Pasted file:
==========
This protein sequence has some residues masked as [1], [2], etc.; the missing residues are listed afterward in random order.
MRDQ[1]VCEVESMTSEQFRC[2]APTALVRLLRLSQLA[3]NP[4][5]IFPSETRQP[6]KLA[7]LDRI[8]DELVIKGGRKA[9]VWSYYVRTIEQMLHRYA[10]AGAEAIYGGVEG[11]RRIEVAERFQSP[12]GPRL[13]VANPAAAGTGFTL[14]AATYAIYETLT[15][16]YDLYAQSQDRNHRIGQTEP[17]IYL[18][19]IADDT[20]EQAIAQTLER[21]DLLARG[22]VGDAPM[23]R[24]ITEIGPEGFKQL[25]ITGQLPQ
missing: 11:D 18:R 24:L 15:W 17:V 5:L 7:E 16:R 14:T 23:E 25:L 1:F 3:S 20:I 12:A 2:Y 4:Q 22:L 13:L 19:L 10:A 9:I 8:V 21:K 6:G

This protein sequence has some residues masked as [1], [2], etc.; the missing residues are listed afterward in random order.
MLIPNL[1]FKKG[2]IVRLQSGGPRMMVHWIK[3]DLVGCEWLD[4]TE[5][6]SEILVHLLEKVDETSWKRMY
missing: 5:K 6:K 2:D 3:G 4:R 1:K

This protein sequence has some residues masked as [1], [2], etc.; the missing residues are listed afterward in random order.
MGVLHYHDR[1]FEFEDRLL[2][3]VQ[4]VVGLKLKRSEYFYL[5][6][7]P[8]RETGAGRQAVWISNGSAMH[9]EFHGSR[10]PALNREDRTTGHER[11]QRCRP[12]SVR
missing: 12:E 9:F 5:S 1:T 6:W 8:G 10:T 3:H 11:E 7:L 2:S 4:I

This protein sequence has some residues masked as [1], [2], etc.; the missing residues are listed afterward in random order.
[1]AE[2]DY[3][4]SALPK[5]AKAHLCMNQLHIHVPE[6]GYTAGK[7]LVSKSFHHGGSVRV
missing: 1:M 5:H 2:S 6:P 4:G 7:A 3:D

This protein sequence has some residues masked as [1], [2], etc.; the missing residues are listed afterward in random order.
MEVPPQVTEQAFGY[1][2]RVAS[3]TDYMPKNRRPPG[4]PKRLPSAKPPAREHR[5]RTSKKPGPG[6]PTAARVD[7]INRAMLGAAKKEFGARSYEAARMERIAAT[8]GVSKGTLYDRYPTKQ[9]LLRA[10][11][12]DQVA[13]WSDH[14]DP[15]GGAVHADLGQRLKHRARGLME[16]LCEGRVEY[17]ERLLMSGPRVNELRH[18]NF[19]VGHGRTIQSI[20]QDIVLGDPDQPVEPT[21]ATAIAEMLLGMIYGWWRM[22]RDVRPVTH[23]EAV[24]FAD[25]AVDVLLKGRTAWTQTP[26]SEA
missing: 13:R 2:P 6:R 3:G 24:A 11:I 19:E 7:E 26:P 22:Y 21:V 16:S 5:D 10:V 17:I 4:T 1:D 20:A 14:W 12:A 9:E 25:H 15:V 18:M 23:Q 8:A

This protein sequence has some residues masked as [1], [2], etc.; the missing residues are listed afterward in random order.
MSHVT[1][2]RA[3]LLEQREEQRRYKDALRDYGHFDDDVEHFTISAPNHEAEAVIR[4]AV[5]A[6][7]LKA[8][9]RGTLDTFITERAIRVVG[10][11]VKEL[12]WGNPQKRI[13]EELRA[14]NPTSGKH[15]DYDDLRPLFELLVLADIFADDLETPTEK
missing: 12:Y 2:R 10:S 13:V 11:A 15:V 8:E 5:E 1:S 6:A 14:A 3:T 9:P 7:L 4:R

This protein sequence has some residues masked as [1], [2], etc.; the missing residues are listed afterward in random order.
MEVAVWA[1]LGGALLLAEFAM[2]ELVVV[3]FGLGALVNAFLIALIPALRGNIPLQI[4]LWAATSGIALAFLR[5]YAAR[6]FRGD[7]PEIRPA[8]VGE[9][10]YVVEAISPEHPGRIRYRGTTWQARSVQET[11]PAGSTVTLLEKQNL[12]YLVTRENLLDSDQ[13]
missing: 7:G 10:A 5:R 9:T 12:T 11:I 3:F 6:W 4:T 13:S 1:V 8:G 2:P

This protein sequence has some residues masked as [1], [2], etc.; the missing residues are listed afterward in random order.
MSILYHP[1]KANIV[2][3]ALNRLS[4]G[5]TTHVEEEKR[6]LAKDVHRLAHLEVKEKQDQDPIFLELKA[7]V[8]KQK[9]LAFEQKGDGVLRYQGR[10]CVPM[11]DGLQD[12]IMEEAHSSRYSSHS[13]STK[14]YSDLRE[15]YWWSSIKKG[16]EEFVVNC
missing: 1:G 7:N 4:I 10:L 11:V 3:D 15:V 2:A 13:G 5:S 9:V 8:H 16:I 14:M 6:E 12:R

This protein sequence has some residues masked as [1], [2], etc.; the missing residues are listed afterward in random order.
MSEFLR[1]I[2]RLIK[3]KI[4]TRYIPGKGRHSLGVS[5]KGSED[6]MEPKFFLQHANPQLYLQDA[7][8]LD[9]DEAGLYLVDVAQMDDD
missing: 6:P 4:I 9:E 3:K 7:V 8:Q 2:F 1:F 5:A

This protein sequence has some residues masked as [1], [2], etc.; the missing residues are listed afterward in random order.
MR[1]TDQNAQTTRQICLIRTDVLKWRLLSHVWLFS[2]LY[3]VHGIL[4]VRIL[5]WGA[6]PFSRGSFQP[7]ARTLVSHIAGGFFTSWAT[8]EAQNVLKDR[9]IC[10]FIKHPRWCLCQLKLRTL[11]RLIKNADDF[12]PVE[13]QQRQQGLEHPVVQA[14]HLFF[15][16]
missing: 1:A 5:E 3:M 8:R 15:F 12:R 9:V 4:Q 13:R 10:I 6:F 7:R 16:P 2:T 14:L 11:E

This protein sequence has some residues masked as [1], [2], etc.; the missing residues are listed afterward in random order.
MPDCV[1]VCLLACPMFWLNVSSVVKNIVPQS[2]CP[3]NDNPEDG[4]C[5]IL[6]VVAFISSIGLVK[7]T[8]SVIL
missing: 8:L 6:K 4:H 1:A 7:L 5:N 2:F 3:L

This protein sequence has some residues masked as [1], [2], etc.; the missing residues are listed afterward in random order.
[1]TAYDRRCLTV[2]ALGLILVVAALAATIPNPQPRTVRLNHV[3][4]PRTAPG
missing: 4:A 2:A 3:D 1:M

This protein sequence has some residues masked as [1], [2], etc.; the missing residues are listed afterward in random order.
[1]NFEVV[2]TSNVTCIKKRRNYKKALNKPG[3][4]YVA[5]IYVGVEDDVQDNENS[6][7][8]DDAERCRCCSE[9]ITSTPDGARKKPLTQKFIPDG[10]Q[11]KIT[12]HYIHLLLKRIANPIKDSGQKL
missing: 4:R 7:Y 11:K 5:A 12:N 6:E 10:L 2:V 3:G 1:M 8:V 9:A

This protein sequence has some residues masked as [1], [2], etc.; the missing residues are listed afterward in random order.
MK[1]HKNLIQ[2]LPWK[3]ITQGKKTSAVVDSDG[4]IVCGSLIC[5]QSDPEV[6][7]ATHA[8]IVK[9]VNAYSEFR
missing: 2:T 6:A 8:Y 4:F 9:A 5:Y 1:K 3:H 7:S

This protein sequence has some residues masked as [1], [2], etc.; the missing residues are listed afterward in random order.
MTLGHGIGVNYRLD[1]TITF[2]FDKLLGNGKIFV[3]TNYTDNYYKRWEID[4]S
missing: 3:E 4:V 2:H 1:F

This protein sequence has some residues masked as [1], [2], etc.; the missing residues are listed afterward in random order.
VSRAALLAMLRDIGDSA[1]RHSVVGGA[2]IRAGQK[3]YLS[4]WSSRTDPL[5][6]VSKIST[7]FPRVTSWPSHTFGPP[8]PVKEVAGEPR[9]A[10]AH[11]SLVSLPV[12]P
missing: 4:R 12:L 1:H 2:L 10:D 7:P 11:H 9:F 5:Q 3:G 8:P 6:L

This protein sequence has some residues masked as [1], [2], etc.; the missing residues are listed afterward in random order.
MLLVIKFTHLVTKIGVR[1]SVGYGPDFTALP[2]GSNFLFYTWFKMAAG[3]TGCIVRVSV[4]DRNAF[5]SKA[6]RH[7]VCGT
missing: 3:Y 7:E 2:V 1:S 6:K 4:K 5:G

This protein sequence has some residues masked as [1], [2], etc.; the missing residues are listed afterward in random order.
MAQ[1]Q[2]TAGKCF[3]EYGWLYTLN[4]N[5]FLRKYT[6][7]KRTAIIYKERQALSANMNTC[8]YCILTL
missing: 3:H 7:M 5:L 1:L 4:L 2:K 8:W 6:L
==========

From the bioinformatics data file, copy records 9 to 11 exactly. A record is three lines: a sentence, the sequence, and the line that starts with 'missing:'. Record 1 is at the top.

This protein sequence has some residues masked as [1], [2], etc.; the missing residues are listed afterward in random order.
MSEFLR[1]I[2]RLIK[3]KI[4]TRYIPGKGRHSLGVS[5]KGSED[6]MEPKFFLQHANPQLYLQDA[7][8]LD[9]DEAGLYLVDVAQMDDD
missing: 6:P 4:I 9:E 3:K 7:V 8:Q 2:F 1:F 5:A

This protein sequence has some residues masked as [1], [2], etc.; the missing residues are listed afterward in random order.
MR[1]TDQNAQTTRQICLIRTDVLKWRLLSHVWLFS[2]LY[3]VHGIL[4]VRIL[5]WGA[6]PFSRGSFQP[7]ARTLVSHIAGGFFTSWAT[8]EAQNVLKDR[9]IC[10]FIKHPRWCLCQLKLRTL[11]RLIKNADDF[12]PVE[13]QQRQQGLEHPVVQA[14]HLFF[15][16]
missing: 1:A 5:E 3:M 8:R 15:F 12:R 9:V 4:Q 13:R 10:I 6:F 7:R 16:P 2:T 14:L 11:E

This protein sequence has some residues masked as [1], [2], etc.; the missing residues are listed afterward in random order.
MPDCV[1]VCLLACPMFWLNVSSVVKNIVPQS[2]CP[3]NDNPEDG[4]C[5]IL[6]VVAFISSIGLVK[7]T[8]SVIL
missing: 8:L 6:K 4:H 1:A 7:L 5:N 2:F 3:L